LONDON — Calls to hold Russia accountable for alleged war crimes in Ukraine have intensified as horrific images emerged over the weekend from the towns on the outskirts of Kyiv after the retreat of Russian forces.
Ukrainian officials and journalists shared photos and videos of what they said showed dozens of bodies in civilian clothing strewn in the streets of the town of Bucha, northwest of capital Kyiv, as well as nearby towns.
“We are still gathering and looking for bodies, but the number has already gone into the hundreds. Dead bodies lie on the streets,” Ukrainian Foreign Minister Dmytro Kuleba said in an interview Sunday.
Mass graves “filled with civilians” were found in the towns of Bucha, Hostomel and Irpin, Sergey Nikiforov, a spokesman for President Volodymyr Zelenskyy, told the BBC on Sunday. Bodies were found with their hands and legs tied, and with bullet holes at the back of their heads, he said.
Ukrainian officials have also found “half-burned bodies,” he added, “as if somebody tried to hide their crimes, but they did not have enough time to do it properly.”
NBC News was not able to confirm the allegations of war crimes or independently verify the photos or videos.
Satellite images from Colorado-based Maxar Technologies, a U.S. government intelligence contractor, released late Sunday showed what appeared to be a mass grave with a 45-foot long trench by a local church in Bucha, while reporters for the AFP and the BBC have also reported seeing corpses in the streets of the city.
Zelenskyy accused Russian forces of killing civilians “knowingly and with pleasure,” and pleaded with “every mother of every Russian soldier” to see the bodies lying in towns near Kyiv.
“What did the Ukrainian city of Bucha do to your Russia? How did all this become possible?” he said in a speech posted on Telegram late Sunday.
Ukrainian officials have compared the scenes in Bucha and nearby towns to historic atrocities committed during World War II and in Bosnia in the 1990s.
Moscow has categorically denied any accusations, calling photos and videos from Bucha a “provocation” by Ukrainian authorities. On Monday, Russian Foreign Minister Sergey Lavrov called them “staged,” and Kremlin spokesman Dmitry Peskov said information about the killings of civilians in Bucha “must be seriously questioned.” Russian officials have consistently denied targeting civilians since Russia invaded Ukraine in February.
Human Rights Watch also said Sunday that its own investigators had documented “summary executions” and “other grave abuses” in several regions Russia controlled in Ukraine, including around Kyiv.
Ukraine, the United States and its allies have accused Russia of war crimes over the past weeks, but the latest reports have deepened the condemnation and calls for investigations.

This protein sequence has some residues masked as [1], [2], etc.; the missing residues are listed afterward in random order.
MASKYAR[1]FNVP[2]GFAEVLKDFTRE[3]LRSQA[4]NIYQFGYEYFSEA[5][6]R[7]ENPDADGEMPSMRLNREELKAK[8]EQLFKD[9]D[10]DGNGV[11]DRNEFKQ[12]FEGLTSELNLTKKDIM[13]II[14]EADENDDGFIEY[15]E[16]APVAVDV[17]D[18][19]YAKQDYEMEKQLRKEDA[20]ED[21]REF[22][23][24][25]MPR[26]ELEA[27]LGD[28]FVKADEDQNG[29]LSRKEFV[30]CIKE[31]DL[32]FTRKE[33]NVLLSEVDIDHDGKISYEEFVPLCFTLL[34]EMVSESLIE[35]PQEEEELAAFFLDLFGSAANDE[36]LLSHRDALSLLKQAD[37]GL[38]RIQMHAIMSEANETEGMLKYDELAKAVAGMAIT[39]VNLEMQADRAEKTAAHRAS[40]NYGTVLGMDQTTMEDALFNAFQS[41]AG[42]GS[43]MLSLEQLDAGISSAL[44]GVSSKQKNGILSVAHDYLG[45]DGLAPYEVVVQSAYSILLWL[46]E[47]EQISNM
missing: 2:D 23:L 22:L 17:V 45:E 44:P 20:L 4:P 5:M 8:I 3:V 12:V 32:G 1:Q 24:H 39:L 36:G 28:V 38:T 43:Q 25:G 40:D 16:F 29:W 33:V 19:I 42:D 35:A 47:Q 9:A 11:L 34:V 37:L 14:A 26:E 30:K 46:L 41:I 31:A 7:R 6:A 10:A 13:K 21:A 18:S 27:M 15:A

President Joe Biden on Monday said Russian President Vladimir Putin “is a war criminal” and called for “a war crime trial,” before adding that he was considering more sanctions against Russia for its attacks on Ukraine.
“The images reaching us from Bucha, a liberated town near Kyiv, are unbearable,” French President Emmanuel Macron said in a tweet Sunday. “The Russian authorities will have to answer for these crimes.”
European Commission President Ursula von der Leyen called for an independent investigation Sunday, saying that “perpetrators of war crimes will be held accountable,” while the United Nations human rights chief, Michelle Bachelet, said Monday that the emerging reports “raise serious and disturbing questions about possible war crimes.”
Secretary of State Antony Blinken described scenes of bodies on the streets of Bucha as a “punch to the gut” on CNN on Sunday, adding that "there needs to be accountability." The State Department had already assessed in a report released last month that Russian forces committed war crimes in Ukraine, and said it was committed to “pursuing accountability.”
The international calls to investigate war crimes coincides with Ukraine’s own efforts to gather evidence of such in its own territory.
Ukraine’s prosecutor general, Iryna Venediktova, said Sunday in a post on Facebook that in Bucha alone, dozens of investigators were looking at evidence, while others were examining hundreds of bodies found in the Kyiv region. Her office was also looking into Russian actions in other areas of Ukraine.
Zelenskyy said late Sunday he will create “a special mechanism of justice” involving both Ukrainian and international experts, though he did not give further details on how that would differ from the work of Venediktova’s office.
During a visit to Bucha on Monday, he said Ukraine would push for justice to be swift.
"We will pressure publicly as much as we can, we will not make any pauses to find all the criminals," he said.
The graphic images and reports emerging from Bucha may end up pushing prosecutors outside Ukraine to devote resources to prosecute anyone eventually charged with war crimes, according to Andrew Clapham, a professor of international law and the author of "War," who is also advising the Ukrainian government.
“There will be prosecutors around the world who will have the capacity to arrest people coming through their jurisdictions and who will feel clearer in their minds about the morality dimension to this,” he said.
Prosecutions in international courts, however, could still be years away, especially given that the war is still ongoing, according to experts. War crimes carry no statute of limitations.
“People are still being prosecuted for events in the Second World War,” Clapham said. “These are crimes which stick to you forever.”